Rapid prototyping and static site-generation tool Mixture is now in the wild.
According to Neil Kinnish, one of the devs behind the app, said it “brings together many popular development tools, best practices and super-charges your development” when rapid prototyping or creating static sites.
The app has a number of features designers and developers alike will find useful, including: automatic preprocessing handling; automatic minification; powerful HTML templating, allowing includes and layouts; validation; a built-in server that will live reload/style-inject on detecting changes; one-click online publishing; a boilerplate system; a JSON model system that “allows you to architect and work with real data against your projects and templates”; a unique Mixture profile enabling you to showcase your projects and boilerplates; BrowserStack integration with one-click tunnelling; a to-do system; support for non-Mixture projects; and a Chrome plug-in to aid debugging preprocessed styles.
Speaking to .net, Kinnish explained Mixture arrived from the team’s own workflow requirements: “In particular, we wanted a cross-platform tool with a quick and minimal set-up, enabling us to focus on the project. We also wanted one-click publishing for sharing and sign-off, easy multi-device testing and advanced features for design and development.”
Two such features are Mixture’s templating and data models. “The templating was really important,” said Kinnish. “We chose Liquid, which is used by Shopify and is powerful and simple to use. It's essentially HTML with some additional tags and features, although you can of course use straight HTML and we’re adding support for HAML.” On data models, Kinnish told .net they were a key feature: “The ability to prototype and build a project using data makes a big difference to the project, your approach and the outcome.”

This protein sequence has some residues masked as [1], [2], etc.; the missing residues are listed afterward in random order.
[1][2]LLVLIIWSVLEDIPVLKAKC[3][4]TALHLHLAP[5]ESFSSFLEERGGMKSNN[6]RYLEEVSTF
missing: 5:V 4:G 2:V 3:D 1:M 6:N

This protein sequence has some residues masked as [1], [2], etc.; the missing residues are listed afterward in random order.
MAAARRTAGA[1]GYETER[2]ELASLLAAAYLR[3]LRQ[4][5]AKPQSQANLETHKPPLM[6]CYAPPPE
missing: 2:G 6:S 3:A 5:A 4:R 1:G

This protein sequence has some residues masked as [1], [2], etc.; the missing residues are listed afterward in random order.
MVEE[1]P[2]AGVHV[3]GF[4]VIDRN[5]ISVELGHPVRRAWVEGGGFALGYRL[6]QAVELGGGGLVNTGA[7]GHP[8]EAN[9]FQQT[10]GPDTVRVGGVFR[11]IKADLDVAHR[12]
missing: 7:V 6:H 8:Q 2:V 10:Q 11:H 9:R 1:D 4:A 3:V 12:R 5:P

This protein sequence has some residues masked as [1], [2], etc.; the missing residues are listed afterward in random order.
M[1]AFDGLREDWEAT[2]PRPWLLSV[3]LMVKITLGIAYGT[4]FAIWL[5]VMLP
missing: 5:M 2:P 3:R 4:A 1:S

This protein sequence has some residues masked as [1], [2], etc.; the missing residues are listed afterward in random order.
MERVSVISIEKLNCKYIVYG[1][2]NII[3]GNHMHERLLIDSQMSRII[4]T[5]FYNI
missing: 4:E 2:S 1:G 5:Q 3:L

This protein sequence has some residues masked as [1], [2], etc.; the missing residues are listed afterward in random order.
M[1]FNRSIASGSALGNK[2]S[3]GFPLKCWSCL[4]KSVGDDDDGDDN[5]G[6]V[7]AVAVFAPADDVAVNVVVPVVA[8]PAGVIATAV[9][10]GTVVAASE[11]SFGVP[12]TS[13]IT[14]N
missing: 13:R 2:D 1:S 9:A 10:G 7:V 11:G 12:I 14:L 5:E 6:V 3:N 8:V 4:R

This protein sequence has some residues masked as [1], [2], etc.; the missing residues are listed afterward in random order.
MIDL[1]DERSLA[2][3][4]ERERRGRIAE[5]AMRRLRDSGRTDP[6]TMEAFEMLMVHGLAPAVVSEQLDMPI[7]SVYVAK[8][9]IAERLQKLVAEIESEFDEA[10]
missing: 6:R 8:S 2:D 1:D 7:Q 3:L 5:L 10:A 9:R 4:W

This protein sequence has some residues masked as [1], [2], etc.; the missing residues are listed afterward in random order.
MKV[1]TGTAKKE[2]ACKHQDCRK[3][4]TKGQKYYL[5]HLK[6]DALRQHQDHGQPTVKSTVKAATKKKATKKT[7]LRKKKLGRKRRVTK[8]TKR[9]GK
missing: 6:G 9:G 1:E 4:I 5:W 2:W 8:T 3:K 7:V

On the decision to go for a native app over something primarily web-based, Kinnish explained that “working exclusively in the browser is not always possible or desired, especially when working with so many technologies and practices,” although he added that Mixture does have plenty of online crossover, and the team has “built some pretty big online services around the tool”.
There’s already a good buzz about Mixture, not least from those who’ve had early access. Developer Keir Whitaker enthused to .net about the speed in which you can get to a working prototype when using Mixture, and the manner in which it pushes pages to an online service, so they can be shared. “I’ve played around with loads of other tools for prototyping and wireframing, but I feel that I spend a lot of time in them and would have achieved more in Mixture,” he said. “It has data logic, enables you to reuse chunks of code and it’s designer-friendly. In fact, Mixture’s clearly targeting the designer who’s moved to code rather than just the developer who dabbles in Photoshop.”
For more on Mixture, check out the first screencast on the Mixture YouTube channel: